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The Ragged Edge of the WorldA journey through the world’s lost wildernesses

Review by Susan Jappie

American journalist Eugene Linden’s book is based on forty years of investigating the demise of endangered species and peoples across the globe, beginning with a trip to Vietnam in the early 70s, towards the end of the war. He had become a conscientious objector and went to investigate and write about the phenomenon of ‘fragging’, where disillusioned soldiers conspired to kill their officers! After this, his brief came from US papers like Time and National Geographic, where he had to write for their readership. This book presents his own, more controversial thoughts and experiences. But he notes that in the last century, Vietnam has lost between 20% and 40% of its forest cover, and that process continues now as the country enters the race for profit.

Linden writes that despite all the conferences, declarations and treaties of the past 40 years, no effective action has been taken to prevent climate change and “the ragged edges of the world have shrunk” because of the exponential rate at which wild lands are being cut down and degraded. There has been a “cultural holocaust” as indigenous peoples’ knowledge of ecosystems is lost when they are pushed out of their homes in the race for resources. As early as 1972 the collapse of the economy due to overuse of non-renewable resources was predicted by the Club of Rome and Linden wonders what it is that has made us so stupid, responding that his candidate is capitalism, as practised in the USA, with its emphasis on short-term gains and blindness to long-term threats.

The book begins in the Pacific islands, where Linden notes how once pristine cultures, and the people they belong to, have been corrupted by tourism and are losing their languages. In contrast he cites the example of Cuba, which has been preserved from pollution and the psychological dangers of ‘modernity’ through its political isolation from the powerful USA. He shows how Cubans have made use of their good education and learned resourcefulness to make do without cheap oil, not available to them because of the US trade boycott.

They have also protected 22% of the country from deforestation, and kept the land and water free from chemical fertiliser run-off. Although Linden wonders what will happen when Fidel Castro dies, he is quite hopeful that Cubans have already learnt the lessons the rest of us will need as oil becomes scarce.

From his amazing adventures in both the Arctic and the Antarctic he draws interesting contrasts between the life-denying South Pole, and the North Pole where polar bears and seals thrive on prolific sea food, in the meeting of the warm Pacific and freezing Arctic waters. But he also highlights the dangers of global warming and the melting of the Antarctic ice-sheets, which would swell the oceans by as much as 170 metres.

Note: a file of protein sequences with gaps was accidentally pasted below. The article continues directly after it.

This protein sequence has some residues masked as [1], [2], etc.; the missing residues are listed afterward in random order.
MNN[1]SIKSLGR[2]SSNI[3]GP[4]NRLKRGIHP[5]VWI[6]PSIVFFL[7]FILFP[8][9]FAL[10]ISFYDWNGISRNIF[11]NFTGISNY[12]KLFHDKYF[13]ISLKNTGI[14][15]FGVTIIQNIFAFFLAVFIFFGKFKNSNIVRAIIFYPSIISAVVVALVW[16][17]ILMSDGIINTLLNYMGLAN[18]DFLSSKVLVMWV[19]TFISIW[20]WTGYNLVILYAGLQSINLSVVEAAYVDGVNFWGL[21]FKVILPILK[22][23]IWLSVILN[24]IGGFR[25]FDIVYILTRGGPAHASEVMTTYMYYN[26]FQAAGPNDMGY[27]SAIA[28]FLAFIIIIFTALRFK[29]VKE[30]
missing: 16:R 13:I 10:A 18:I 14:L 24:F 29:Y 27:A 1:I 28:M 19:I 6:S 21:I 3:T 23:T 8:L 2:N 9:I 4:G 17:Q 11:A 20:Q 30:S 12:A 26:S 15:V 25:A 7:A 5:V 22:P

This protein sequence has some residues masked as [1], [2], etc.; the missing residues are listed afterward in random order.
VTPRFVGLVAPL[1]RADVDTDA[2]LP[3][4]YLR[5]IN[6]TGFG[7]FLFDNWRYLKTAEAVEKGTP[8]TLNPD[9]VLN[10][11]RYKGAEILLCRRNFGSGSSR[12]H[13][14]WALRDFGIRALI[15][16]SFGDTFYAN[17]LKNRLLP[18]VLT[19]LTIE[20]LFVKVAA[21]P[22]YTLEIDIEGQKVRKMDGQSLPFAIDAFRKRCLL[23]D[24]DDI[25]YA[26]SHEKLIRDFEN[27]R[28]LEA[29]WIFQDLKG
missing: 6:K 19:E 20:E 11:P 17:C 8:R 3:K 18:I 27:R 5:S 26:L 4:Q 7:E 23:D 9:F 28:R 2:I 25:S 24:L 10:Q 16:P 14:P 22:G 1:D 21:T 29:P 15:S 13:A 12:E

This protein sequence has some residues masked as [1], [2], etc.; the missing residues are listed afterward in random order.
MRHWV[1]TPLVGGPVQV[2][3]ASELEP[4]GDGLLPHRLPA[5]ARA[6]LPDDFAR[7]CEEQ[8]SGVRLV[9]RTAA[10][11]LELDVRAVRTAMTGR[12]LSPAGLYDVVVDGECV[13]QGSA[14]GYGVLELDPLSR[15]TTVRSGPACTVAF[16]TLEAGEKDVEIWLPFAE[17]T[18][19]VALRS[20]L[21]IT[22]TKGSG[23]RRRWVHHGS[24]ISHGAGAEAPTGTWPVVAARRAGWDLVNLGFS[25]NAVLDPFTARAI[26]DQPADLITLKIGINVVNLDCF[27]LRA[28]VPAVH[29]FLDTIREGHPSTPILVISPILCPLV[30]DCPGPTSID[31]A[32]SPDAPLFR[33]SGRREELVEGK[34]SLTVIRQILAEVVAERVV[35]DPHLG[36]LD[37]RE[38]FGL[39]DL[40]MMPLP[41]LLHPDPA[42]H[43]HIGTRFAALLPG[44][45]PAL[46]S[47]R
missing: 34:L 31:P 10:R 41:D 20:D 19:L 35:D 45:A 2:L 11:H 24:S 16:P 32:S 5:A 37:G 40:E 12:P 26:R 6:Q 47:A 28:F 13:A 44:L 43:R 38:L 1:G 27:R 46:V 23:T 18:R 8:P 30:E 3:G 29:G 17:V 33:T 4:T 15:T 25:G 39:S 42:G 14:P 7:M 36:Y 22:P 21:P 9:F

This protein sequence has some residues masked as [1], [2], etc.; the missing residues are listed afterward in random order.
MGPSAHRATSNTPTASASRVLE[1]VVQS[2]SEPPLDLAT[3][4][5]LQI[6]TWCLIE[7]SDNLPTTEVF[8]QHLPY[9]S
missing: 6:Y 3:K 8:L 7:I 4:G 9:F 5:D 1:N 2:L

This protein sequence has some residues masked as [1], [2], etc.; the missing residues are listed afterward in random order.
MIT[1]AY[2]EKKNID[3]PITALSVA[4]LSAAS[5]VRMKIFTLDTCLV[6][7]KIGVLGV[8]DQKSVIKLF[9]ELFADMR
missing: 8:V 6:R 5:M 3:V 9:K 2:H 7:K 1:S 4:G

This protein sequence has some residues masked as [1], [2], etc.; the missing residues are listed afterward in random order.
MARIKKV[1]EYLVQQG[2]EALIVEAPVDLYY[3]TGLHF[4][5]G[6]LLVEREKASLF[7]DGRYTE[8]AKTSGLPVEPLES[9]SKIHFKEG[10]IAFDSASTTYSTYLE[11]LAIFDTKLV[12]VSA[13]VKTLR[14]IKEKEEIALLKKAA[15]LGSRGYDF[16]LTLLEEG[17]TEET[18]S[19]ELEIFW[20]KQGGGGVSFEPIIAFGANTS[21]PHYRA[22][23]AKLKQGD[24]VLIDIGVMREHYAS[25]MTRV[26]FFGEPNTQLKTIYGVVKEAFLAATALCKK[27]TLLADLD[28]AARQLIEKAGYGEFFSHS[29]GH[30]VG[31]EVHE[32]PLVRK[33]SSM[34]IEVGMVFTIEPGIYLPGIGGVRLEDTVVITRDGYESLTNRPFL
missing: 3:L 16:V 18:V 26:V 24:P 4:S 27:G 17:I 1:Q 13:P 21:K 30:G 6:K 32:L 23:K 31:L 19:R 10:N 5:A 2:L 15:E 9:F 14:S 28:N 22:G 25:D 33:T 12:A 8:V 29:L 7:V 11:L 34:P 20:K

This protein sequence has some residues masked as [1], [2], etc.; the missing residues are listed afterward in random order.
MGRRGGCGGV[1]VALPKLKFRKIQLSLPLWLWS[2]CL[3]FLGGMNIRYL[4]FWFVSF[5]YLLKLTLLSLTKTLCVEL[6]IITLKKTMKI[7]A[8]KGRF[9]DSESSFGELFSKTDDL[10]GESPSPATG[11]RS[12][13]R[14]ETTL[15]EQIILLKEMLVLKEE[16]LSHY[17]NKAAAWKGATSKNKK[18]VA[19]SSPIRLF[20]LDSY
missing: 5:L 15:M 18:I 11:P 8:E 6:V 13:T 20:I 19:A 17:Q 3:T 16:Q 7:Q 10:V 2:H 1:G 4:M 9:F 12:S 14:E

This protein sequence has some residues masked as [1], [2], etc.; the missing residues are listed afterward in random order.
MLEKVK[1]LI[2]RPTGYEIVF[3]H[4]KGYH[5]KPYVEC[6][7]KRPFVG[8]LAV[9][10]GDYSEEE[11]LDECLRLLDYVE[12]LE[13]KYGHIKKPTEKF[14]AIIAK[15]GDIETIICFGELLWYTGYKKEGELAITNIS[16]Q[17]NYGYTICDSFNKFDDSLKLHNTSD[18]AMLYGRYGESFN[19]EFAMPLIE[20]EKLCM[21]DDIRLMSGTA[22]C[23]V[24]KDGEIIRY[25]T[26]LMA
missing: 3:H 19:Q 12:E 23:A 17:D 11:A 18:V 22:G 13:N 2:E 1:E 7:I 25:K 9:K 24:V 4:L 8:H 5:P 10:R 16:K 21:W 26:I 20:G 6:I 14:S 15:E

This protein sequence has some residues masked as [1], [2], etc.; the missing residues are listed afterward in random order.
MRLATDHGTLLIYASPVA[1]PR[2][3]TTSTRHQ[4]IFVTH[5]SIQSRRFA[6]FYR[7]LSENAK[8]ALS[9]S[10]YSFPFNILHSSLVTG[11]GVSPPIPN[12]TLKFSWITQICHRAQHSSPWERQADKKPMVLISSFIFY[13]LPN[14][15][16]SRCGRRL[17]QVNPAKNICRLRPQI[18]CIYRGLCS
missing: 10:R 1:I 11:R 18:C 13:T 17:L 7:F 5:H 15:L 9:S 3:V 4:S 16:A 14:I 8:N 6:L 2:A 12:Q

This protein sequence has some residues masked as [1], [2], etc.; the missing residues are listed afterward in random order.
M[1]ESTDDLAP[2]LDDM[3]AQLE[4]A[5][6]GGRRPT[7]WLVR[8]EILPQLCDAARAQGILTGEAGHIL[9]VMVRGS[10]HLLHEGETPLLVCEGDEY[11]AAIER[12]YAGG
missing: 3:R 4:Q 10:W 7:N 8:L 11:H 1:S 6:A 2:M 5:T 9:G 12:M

In Arctic Russia, the melting of the permafrost has released vast quantities of methane into the atmosphere, accelerating global warming as the reflective ice is lost. Toxic wastes abound where diamonds were mined and forests drowned to build a hydro-electric power plant. The indigenous elders in the far north are glad to be left alone after the collapse of the Soviet Union, as now they are able to be more independent and pursue their indigenous culture of trading by barter and having singing festivals.

Linden’s experiences in the tropical forests of Africa, meeting some of the Aka hunter-gatherers, who still survive there and know the elephant trails and weapon-using habits of male chimps in a way that still eludes Western scientists, were in some ways inspiring to read. One forest he describes is still an example of ‘Eden’, where the animals had never been hunted and so were curious rather than afraid of humans. But in other ways the continuing bloody conflicts and the corruption of the regimes in the Congo and Rwanda make this a very depressing section. The forest itself is suffering from drought, as the dust of the Harmattan winds blows in from the North.

Linden likens the devastation that he has seen, even in the most remote regions and from the polar to the tropical, as “like an asteroid has hit our planet”, only the problem is caused by the system of the global economy. Yet he shies away from calling for transformation of that system and an end to capitalism, and he rejects ideas like socialism or communism. Instead he proposes a regulated market economy, which he hopes would induce countries to work together for their mutual benefit.

28 April 2011

The Ragged Edge of the World: encounters at the frontier where modernity, wild lands and indigenous peoples meet. Eugene Linden, Viking, £16.64

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